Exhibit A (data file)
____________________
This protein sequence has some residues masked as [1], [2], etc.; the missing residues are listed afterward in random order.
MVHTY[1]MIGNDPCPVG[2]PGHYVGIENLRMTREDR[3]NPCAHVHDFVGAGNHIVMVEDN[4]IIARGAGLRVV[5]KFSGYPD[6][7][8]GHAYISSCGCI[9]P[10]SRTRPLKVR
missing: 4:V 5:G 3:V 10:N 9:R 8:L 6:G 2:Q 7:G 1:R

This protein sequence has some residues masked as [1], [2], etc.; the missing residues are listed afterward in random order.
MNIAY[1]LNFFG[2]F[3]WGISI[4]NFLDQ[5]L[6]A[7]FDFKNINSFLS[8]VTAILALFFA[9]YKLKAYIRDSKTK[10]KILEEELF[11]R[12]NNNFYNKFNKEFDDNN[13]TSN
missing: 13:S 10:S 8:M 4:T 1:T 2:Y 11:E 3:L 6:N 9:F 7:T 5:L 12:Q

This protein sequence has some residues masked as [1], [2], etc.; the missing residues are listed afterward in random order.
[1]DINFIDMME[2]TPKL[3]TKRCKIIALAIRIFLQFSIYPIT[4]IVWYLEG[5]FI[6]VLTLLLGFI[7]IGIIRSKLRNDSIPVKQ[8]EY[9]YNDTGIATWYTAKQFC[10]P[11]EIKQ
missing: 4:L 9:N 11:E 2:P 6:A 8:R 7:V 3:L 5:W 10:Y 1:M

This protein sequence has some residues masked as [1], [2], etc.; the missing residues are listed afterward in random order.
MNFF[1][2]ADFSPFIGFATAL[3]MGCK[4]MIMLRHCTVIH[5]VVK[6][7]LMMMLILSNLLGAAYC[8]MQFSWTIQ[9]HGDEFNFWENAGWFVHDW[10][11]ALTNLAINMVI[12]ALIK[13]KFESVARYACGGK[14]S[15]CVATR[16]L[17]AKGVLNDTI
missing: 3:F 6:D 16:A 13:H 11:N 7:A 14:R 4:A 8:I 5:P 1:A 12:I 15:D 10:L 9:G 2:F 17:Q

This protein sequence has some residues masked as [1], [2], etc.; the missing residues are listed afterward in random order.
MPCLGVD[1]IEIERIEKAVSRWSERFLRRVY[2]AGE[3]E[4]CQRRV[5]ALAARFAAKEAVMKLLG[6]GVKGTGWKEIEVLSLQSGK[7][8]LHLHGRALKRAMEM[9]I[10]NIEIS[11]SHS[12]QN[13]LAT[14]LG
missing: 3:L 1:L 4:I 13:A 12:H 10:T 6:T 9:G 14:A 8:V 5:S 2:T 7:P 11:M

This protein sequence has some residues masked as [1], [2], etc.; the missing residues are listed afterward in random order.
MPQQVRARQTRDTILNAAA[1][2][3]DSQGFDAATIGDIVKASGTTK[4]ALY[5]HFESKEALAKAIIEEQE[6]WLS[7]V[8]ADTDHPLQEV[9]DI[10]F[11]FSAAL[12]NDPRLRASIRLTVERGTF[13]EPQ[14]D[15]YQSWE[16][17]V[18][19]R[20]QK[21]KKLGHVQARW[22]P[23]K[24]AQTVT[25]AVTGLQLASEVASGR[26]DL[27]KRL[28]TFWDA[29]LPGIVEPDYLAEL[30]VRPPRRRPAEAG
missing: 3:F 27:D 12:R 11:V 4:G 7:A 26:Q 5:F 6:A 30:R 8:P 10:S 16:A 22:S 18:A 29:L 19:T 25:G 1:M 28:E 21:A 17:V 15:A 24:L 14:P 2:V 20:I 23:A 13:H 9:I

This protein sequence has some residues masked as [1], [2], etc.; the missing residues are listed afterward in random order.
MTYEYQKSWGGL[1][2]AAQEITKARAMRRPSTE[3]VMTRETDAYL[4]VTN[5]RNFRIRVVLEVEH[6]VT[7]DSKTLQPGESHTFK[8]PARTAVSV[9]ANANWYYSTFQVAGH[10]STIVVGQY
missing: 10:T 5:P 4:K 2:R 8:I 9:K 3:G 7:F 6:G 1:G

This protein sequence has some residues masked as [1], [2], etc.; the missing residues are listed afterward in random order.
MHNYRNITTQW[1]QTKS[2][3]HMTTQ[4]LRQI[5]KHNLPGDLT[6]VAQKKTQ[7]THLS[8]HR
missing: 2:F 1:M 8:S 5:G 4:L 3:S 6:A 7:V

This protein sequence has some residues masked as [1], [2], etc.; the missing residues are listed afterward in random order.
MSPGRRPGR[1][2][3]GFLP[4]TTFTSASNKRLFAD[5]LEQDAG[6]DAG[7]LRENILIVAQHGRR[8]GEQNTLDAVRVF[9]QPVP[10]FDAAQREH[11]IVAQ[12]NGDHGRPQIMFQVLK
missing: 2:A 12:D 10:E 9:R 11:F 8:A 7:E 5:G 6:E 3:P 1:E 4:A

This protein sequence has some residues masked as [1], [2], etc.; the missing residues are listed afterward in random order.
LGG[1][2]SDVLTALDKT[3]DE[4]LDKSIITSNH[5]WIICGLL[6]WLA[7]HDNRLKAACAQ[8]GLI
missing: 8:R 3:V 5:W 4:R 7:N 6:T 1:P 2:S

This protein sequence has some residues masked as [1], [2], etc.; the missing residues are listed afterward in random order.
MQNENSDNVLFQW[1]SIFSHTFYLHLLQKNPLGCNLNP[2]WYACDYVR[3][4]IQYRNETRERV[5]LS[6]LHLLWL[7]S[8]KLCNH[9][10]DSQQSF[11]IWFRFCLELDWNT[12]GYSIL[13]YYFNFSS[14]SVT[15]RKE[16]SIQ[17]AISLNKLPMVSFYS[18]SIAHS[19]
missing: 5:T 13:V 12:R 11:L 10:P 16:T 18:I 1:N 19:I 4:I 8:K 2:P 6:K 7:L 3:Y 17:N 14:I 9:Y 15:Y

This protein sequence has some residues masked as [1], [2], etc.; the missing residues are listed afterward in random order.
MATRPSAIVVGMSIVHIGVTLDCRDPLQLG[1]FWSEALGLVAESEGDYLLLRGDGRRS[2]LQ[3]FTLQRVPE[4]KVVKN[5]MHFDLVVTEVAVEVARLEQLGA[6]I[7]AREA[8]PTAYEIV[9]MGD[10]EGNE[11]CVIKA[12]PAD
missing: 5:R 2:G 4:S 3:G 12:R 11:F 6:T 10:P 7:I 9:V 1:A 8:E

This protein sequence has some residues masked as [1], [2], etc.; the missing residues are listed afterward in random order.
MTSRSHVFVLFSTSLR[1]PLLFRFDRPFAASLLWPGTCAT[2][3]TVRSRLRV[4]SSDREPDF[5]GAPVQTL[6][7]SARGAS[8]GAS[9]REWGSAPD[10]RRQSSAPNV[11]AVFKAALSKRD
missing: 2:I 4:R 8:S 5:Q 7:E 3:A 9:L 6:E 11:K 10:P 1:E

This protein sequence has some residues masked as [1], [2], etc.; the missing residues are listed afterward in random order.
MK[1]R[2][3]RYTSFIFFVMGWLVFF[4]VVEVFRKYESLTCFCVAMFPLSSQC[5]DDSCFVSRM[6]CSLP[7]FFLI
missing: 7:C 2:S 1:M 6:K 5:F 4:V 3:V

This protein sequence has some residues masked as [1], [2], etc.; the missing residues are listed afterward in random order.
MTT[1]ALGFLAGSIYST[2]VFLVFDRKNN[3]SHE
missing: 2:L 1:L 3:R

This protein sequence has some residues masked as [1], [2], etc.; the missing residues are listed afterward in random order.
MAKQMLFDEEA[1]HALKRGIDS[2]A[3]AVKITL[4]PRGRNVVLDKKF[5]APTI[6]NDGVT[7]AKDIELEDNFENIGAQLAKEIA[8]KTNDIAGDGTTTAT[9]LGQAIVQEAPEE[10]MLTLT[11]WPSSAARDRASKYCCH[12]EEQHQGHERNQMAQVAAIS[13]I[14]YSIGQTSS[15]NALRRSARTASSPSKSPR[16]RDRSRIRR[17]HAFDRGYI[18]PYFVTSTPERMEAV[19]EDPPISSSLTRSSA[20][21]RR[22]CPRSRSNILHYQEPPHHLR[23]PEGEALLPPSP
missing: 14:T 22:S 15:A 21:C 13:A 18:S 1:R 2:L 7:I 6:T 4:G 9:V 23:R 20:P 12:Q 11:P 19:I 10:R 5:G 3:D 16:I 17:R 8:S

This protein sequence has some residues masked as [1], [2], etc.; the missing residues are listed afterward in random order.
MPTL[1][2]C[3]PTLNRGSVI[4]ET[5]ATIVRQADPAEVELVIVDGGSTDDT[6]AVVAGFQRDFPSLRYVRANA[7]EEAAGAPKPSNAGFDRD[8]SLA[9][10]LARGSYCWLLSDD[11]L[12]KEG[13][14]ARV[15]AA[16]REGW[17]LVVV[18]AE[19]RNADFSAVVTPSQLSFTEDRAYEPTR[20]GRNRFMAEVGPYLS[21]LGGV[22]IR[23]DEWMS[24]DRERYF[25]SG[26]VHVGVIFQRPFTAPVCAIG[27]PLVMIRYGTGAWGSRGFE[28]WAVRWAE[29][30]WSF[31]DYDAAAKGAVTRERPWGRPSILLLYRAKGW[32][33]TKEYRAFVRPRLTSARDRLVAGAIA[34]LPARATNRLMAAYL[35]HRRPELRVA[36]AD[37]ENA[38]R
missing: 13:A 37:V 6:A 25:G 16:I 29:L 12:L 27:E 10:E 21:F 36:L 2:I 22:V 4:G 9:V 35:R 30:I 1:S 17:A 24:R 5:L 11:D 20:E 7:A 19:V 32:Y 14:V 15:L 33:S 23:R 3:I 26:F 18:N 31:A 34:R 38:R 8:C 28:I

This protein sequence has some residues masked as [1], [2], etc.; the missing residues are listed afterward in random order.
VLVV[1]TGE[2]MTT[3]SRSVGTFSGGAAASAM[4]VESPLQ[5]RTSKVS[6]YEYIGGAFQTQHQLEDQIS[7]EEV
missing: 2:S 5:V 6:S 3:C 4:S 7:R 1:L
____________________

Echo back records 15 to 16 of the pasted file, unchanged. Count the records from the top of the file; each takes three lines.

This protein sequence has some residues masked as [1], [2], etc.; the missing residues are listed afterward in random order.
MTT[1]ALGFLAGSIYST[2]VFLVFDRKNN[3]SHE
missing: 2:L 1:L 3:R

This protein sequence has some residues masked as [1], [2], etc.; the missing residues are listed afterward in random order.
MAKQMLFDEEA[1]HALKRGIDS[2]A[3]AVKITL[4]PRGRNVVLDKKF[5]APTI[6]NDGVT[7]AKDIELEDNFENIGAQLAKEIA[8]KTNDIAGDGTTTAT[9]LGQAIVQEAPEE[10]MLTLT[11]WPSSAARDRASKYCCH[12]EEQHQGHERNQMAQVAAIS[13]I[14]YSIGQTSS[15]NALRRSARTASSPSKSPR[16]RDRSRIRR[17]HAFDRGYI[18]PYFVTSTPERMEAV[19]EDPPISSSLTRSSA[20][21]RR[22]CPRSRSNILHYQEPPHHLR[23]PEGEALLPPSP
missing: 14:T 22:S 15:A 21:C 13:A 18:S 1:R 2:L 7:I 6:T 4:G 9:V 23:R 20:P 12:Q 11:P 19:I 10:R 5:G 3:D 16:I 17:R 8:S